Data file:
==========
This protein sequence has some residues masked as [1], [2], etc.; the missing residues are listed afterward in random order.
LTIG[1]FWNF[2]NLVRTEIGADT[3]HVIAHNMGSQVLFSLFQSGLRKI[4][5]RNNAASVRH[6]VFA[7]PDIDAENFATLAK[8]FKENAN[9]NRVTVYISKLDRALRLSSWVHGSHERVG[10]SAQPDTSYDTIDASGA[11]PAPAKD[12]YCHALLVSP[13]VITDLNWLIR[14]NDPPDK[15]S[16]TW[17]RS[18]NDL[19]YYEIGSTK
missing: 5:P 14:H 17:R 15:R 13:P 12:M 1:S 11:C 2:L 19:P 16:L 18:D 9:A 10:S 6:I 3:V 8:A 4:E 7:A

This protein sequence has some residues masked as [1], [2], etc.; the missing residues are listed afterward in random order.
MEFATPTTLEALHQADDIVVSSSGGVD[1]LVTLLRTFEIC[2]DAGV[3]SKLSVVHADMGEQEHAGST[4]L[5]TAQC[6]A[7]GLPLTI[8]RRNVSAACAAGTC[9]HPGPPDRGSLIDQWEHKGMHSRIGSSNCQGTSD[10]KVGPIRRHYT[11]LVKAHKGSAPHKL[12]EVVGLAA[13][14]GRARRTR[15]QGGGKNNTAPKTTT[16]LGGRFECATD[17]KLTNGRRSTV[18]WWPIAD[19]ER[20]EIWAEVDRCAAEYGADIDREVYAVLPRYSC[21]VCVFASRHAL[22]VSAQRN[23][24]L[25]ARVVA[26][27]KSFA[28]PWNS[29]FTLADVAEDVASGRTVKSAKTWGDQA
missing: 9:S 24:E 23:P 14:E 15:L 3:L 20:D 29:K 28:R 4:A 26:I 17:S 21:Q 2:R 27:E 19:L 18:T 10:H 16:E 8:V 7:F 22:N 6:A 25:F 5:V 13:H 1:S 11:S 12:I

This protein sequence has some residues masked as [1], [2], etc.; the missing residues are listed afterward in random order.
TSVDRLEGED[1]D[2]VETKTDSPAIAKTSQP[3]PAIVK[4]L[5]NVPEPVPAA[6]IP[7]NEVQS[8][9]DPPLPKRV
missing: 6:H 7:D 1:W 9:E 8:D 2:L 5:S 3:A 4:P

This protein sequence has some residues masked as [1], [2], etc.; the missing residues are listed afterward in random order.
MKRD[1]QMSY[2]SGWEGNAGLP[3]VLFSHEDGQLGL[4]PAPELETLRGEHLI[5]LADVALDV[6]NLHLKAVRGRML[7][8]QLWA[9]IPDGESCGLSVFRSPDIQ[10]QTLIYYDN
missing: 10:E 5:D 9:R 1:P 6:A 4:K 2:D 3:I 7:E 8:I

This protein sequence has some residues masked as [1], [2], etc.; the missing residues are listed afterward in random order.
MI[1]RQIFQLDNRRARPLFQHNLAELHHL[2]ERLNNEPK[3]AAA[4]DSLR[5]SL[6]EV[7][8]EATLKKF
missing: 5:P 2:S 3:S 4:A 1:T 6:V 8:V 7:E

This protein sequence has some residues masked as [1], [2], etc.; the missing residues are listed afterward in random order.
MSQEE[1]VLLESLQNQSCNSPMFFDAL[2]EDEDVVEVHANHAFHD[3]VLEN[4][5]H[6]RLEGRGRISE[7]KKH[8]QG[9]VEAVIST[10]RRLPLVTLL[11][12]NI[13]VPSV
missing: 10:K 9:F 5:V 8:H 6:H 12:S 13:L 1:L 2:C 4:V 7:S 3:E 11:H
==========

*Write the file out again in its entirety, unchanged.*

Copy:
This protein sequence has some residues masked as [1], [2], etc.; the missing residues are listed afterward in random order.
LTIG[1]FWNF[2]NLVRTEIGADT[3]HVIAHNMGSQVLFSLFQSGLRKI[4][5]RNNAASVRH[6]VFA[7]PDIDAENFATLAK[8]FKENAN[9]NRVTVYISKLDRALRLSSWVHGSHERVG[10]SAQPDTSYDTIDASGA[11]PAPAKD[12]YCHALLVSP[13]VITDLNWLIR[14]NDPPDK[15]S[16]TW[17]RS[18]NDL[19]YYEIGSTK
missing: 5:P 14:H 17:R 15:R 13:P 12:M 1:S 11:C 2:L 19:P 16:L 18:D 9:A 10:S 6:I 3:V 8:A 4:E 7:A

This protein sequence has some residues masked as [1], [2], etc.; the missing residues are listed afterward in random order.
MEFATPTTLEALHQADDIVVSSSGGVD[1]LVTLLRTFEIC[2]DAGV[3]SKLSVVHADMGEQEHAGST[4]L[5]TAQC[6]A[7]GLPLTI[8]RRNVSAACAAGTC[9]HPGPPDRGSLIDQWEHKGMHSRIGSSNCQGTSD[10]KVGPIRRHYT[11]LVKAHKGSAPHKL[12]EVVGLAA[13][14]GRARRTR[15]QGGGKNNTAPKTTT[16]LGGRFECATD[17]KLTNGRRSTV[18]WWPIAD[19]ER[20]EIWAEVDRCAAEYGADIDREVYAVLPRYSC[21]VCVFASRHAL[22]VSAQRN[23][24]L[25]ARVVA[26][27]KSFA[28]PWNS[29]FTLADVAEDVASGRTVKSAKTWGDQA
missing: 9:S 24:E 23:P 14:E 15:L 3:L 20:D 29:K 28:R 4:A 26:I 17:S 21:Q 2:R 27:E 19:L 18:T 10:H 16:E 8:V 7:F 22:N 6:A 25:F 5:V 13:H 1:S 11:S 12:I

This protein sequence has some residues masked as [1], [2], etc.; the missing residues are listed afterward in random order.
TSVDRLEGED[1]D[2]VETKTDSPAIAKTSQP[3]PAIVK[4]L[5]NVPEPVPAA[6]IP[7]NEVQS[8][9]DPPLPKRV
missing: 6:H 7:D 1:W 9:E 8:D 2:L 5:S 3:A 4:P

This protein sequence has some residues masked as [1], [2], etc.; the missing residues are listed afterward in random order.
MKRD[1]QMSY[2]SGWEGNAGLP[3]VLFSHEDGQLGL[4]PAPELETLRGEHLI[5]LADVALDV[6]NLHLKAVRGRML[7][8]QLWA[9]IPDGESCGLSVFRSPDIQ[10]QTLIYYDN
missing: 10:E 5:D 9:R 1:P 6:A 4:K 2:D 3:I 7:E 8:I

This protein sequence has some residues masked as [1], [2], etc.; the missing residues are listed afterward in random order.
MI[1]RQIFQLDNRRARPLFQHNLAELHHL[2]ERLNNEPK[3]AAA[4]DSLR[5]SL[6]EV[7][8]EATLKKF
missing: 5:P 2:S 3:S 4:A 1:T 6:V 8:V 7:E

This protein sequence has some residues masked as [1], [2], etc.; the missing residues are listed afterward in random order.
MSQEE[1]VLLESLQNQSCNSPMFFDAL[2]EDEDVVEVHANHAFHD[3]VLEN[4][5]H[6]RLEGRGRISE[7]KKH[8]QG[9]VEAVIST[10]RRLPLVTLL[11][12]NI[13]VPSV
missing: 10:K 9:F 5:V 8:H 6:H 12:S 13:L 1:L 2:C 4:V 7:S 3:E 11:H